WESTFIELD – The Water Resource Department is notifying residents of a high bacteria count after water quality tests indicated a high coliform bacteria count in samples taken under state Department of Environmental Protection protocols.
The Westfield Water Resources Department (WWRD) collects 12 samples weekly from various points in the water distribution for analysis for total coliform bacteria. Total coliform bacteria are naturally present in the environment and are used as an indicator that other, potentially harmful, bacteria may be present. Three samples collected on June 12, 2012 tested positive for total coliform.
The DEP was immediately notified and repeat samples were collected for each positive sample. In addition, samples were collected from the two wells that were in operation in the 24 hour period prior to the distribution samples. In all, 65 routine distribution system and source samples and 10 repeat samples were collected for the month of June and 14 were positive for coliform bacteria.
This has resulted in a total coliform violation for the month of June, as 19 percent of water samples tested positive for total coliform bacteria. The drinking water standard is that no more than 5 percent of samples may do so. Total coliform bacteria were detected in 3 of 58 routine samples collected from the water system in June. Consequently, the department collected 17 repeat samples, and eleven of those samples tested positive for total coliform bacteria. Coliforms are an indicator organism and are not harmful themselves.
No E. coli bacteria were detected in any sample, and enterococcus (a fecal indicator) was not detected in the two source (well) samples. This was not an emergency. If it had been an emergency city residents would have been notified immediately.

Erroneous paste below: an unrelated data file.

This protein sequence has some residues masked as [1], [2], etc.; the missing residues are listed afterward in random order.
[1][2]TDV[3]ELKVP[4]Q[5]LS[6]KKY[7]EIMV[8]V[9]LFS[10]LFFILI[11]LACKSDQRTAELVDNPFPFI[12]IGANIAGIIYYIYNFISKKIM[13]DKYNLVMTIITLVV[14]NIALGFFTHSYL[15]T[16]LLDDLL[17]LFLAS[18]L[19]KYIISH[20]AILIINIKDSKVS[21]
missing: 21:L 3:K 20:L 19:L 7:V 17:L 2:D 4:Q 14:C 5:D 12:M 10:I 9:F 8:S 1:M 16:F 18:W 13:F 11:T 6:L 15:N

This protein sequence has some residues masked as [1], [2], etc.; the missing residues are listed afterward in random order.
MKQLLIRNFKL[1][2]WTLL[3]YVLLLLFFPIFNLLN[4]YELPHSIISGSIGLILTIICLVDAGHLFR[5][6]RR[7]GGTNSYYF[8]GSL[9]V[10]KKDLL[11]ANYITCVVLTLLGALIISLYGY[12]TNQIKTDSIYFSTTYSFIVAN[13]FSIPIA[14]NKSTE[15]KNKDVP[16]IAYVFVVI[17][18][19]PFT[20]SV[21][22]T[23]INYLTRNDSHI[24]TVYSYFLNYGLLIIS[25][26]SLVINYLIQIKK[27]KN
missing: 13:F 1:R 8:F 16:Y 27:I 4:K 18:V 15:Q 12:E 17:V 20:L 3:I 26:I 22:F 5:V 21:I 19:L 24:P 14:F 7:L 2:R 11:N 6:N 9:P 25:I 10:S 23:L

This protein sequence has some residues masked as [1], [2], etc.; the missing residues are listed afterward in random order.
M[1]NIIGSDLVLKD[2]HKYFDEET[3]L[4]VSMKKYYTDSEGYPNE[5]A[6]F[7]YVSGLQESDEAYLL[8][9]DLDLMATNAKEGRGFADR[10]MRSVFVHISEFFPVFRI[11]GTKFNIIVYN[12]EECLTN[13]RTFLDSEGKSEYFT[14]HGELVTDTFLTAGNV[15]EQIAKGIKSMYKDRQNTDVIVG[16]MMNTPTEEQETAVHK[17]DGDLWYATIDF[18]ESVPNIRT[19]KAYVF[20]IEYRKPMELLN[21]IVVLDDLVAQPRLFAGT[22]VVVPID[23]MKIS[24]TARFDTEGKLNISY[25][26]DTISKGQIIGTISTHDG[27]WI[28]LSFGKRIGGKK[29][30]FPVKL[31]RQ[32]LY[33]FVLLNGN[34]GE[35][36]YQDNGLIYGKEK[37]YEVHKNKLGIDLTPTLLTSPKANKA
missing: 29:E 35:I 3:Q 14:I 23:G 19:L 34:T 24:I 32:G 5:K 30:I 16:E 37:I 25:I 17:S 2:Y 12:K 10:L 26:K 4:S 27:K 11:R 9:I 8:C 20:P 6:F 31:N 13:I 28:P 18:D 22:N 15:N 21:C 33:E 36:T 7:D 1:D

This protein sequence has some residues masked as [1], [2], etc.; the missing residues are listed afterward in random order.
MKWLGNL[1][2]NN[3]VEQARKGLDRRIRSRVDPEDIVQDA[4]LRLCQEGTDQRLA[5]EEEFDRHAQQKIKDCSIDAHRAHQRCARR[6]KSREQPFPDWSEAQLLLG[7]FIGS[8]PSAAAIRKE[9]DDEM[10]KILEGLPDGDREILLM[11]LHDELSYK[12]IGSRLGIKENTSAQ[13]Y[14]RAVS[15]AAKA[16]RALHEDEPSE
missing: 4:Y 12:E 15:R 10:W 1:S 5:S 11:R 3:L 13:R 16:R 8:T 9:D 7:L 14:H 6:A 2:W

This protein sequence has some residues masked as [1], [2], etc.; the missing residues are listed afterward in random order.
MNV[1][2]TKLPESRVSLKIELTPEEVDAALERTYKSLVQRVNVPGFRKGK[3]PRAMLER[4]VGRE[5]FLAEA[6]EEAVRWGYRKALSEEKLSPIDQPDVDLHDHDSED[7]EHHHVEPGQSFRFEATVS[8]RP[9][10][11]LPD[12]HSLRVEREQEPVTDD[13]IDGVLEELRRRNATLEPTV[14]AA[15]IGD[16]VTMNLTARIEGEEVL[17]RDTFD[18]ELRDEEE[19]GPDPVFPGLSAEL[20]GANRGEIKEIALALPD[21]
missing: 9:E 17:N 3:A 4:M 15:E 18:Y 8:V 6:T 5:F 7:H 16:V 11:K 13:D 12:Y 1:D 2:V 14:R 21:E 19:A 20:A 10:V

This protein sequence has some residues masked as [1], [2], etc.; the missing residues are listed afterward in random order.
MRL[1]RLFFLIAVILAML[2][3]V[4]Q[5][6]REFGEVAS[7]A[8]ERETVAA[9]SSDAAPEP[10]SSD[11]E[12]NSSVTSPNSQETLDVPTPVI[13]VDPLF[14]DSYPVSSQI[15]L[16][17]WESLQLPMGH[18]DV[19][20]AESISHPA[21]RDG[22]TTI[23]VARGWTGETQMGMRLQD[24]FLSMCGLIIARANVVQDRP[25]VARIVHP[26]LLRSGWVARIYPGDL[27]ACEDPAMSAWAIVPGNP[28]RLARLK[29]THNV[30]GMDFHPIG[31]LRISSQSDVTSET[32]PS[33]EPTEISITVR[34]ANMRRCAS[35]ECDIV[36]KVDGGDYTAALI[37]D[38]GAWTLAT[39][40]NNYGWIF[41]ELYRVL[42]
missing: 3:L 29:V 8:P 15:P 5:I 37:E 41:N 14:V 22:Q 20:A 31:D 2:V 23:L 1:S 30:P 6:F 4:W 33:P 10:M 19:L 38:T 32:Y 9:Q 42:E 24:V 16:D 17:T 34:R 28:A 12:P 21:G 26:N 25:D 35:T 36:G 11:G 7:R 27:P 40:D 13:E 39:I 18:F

Although the presence of low levels of total coliform bacteria alone is generally not a health hazard, people with severely compromised immune systems, infants, and the elderly may be at increased risk when exposed to the bacteria. These people are advised to consult with their health care providers.
The source of the coliform was traced to an East Mountain storage tank, and thus the tank was taken temporarily off-line on June 15th. Following repairs and disinfection the tank was scheduled to be placed back in service last Friday. The East Mountain tank is nearing the end of its useful life and will require extensive repairs or replacement in the near future.
Violation of a drinking water standard requires public notification under DEP regulations. Notices will have been mailed to each customer by this Friday. For more information, please contact David Billips of the Westfield Water Resources Dept. at (413) 572-6243.
Systems Engineer Charles Darling said the bacteria cleared out of the distribution system after the storage tank was taken out of service.
“The bacteria is an indicator organism. We were able to determine that the tank was definitely the source, although we didn’t find any obvious cause, such as rain water leaking into the tank.” Darling said. “We drained the tank and flushed it with chlorine.”
Darling said that the June heat wave may have caused the water to rise to the top of the tank where the bacteria bloomed.
“That’s just a theory. The tank is more than 50 years old and is deteriorating. It needs extensive repairs or we replace the tank entirely,” he said.
“We are trying to identify a funding source,” he said. “The DEEP suggested that because this is a water quality issue, it may be a candidate for the state revolving loan program.”
A new tank could be constructed next to the existing tank and connected to the existing water line infrastructure, reducing the cost of a tank replacement effort if it is not feasible to repair the present storage tank.